February 13, 2016
A Pennsylvania state trooper who allegedly attacked a longboarder in Harrisburg last May is now facing criminal charges following an investigation into his use of force.
Trooper Ryan Luckenbaugh, 36, is charged with oppression, simple assault and harassment in the May 16 incident that was captured on police dash cam video, PennLive reports.
The alleged victim, 25-year-old Christopher Siennick, says Luckenbaugh struck him with a baton, Tased him and repeatedly punched and kicked him. The incident was reportedly provoked by a verbal exchange between Luckenbaugh and Siennick, who claims he gave Luckenbaugh the middle finger after the trooper verbally abused him while he rode his longboard home from work during the early morning hours.
A second trooper involved in the incident, Michael J. Trotta, will not be charged but was fired from the force last year due to an undisclosed internal matter.
After Siennick's arrest, he was charged with 14 misdemeanors and felonies, including aggravated and simple assault, resisting arrest, reckless endangerment, disorderly conduct, flight, obstruction of highways, drunkenness, disregard of traffic regulations, violations of statutes regulating pedestrians, and "propulsion of missiles into an occupied vehicle."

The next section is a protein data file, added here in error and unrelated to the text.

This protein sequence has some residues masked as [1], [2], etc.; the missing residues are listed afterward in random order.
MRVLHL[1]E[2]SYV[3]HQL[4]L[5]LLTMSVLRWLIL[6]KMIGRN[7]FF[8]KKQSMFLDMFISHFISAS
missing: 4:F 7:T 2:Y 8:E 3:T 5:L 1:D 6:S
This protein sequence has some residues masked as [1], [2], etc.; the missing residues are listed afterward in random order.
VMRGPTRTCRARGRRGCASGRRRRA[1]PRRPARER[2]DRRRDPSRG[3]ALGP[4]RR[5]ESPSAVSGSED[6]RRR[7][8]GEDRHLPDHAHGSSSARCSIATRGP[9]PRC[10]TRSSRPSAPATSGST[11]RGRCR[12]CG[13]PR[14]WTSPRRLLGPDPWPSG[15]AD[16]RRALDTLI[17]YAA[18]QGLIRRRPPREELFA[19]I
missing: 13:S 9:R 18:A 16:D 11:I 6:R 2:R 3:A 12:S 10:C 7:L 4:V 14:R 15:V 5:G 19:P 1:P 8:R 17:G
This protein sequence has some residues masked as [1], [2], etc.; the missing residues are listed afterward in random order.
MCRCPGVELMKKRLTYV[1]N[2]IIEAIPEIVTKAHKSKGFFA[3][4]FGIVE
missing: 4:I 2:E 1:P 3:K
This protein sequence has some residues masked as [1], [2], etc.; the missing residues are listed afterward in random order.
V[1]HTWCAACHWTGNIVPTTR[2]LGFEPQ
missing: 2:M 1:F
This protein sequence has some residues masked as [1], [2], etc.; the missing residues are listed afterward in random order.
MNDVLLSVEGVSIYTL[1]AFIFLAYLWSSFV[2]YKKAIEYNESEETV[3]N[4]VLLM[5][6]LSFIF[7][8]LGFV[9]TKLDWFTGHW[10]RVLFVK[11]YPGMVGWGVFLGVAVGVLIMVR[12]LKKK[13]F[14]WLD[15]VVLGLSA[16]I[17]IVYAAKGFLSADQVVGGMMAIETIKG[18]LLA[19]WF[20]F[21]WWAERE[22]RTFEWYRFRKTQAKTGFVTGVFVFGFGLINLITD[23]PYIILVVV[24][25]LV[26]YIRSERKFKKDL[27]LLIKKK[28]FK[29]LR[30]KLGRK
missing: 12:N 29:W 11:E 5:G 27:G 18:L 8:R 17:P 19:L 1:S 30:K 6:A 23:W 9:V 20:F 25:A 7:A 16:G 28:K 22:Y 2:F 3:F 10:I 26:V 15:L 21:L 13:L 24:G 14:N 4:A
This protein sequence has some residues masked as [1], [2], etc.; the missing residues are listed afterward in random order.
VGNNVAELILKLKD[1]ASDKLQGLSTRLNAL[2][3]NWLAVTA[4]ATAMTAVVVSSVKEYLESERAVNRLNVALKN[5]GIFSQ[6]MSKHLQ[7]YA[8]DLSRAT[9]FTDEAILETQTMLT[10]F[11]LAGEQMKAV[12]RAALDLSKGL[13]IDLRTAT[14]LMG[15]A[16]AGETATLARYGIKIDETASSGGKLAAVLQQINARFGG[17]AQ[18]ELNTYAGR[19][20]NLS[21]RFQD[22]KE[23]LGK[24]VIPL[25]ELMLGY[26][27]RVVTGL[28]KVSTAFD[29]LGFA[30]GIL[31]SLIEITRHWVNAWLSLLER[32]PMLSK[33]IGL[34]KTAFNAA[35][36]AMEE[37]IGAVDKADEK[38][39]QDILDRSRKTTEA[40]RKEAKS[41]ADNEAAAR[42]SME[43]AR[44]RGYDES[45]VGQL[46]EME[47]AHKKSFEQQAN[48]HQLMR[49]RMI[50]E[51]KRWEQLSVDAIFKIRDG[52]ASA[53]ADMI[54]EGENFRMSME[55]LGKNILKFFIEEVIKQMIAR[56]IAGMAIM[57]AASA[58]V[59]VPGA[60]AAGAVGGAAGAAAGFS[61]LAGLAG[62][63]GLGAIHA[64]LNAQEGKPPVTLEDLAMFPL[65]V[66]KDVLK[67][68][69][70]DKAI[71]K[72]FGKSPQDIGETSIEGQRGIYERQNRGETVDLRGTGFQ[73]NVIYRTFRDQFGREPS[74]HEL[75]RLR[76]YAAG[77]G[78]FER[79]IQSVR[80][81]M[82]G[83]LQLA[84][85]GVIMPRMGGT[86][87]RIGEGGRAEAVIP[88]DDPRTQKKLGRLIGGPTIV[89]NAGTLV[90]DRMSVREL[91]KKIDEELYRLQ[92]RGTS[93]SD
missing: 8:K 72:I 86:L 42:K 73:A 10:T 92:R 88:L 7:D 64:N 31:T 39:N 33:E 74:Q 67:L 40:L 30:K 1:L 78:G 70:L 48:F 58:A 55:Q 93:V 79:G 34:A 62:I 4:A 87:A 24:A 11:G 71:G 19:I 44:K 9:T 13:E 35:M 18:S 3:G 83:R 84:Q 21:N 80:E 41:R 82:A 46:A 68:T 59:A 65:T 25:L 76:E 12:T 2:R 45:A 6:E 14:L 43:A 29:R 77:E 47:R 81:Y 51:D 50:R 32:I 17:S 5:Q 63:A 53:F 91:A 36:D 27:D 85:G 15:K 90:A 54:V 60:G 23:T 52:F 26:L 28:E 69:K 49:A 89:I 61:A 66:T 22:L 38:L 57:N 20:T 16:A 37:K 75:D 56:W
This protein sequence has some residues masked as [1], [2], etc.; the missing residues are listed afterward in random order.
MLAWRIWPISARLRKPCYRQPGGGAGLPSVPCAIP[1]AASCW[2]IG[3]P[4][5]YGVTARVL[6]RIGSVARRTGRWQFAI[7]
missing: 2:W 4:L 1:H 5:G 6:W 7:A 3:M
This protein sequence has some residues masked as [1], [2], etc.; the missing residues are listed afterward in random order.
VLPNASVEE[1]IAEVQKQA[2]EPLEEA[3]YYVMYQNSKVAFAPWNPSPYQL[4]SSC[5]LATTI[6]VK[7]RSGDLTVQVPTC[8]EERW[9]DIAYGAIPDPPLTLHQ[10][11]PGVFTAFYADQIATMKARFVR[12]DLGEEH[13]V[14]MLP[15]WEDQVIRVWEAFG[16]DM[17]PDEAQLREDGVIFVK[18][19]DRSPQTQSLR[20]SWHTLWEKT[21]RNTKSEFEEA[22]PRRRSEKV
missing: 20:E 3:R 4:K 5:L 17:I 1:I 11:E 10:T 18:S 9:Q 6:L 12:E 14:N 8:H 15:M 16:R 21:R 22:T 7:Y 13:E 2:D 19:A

Unable to afford his $250,000 bail, Siennick spent three weeks in Dauphin County Prison. The charges were later dropped after Dauphin County District Attorney Ed Marisco reviewed the dashcam video – which has not been publicly released – and determined there was no basis to prosecute Siennick.
After the altercation, police claimed Siennick smelled of alcohol, hit the patrol car and spat at them when asked to get out of the roadway. Siennick alleged that the trooper's exact words were, "Get off the street, faggot." When Siennick complied, he said the officers circled the block before exiting the cruiser to violently ambush and arrest him. The claims made by police could not be substantiated after the investigation and review of the dashcam video.
Siennick filed a civil lawsuit, Siennick v. Trotta and Luckenbaugh (Pennsylvania State Police), last August. According to the lawfirm representing him, Siennick is active in Harrisburg's skateboarding community and is a social justice advocate for civil and environmental causes. He said prior to this incident he had a positive relationship with police and had even volunteered in a program co-sponsored by his local police department to teach autistic children how to skateboard.
Luckenbaugh, who enlisted in the Pennsylvania State Police Academy in 2006, had been placed on restricted duty during the internal affairs investigation.
The case will be prosecuted by the Dauphin County District Attorney's Office.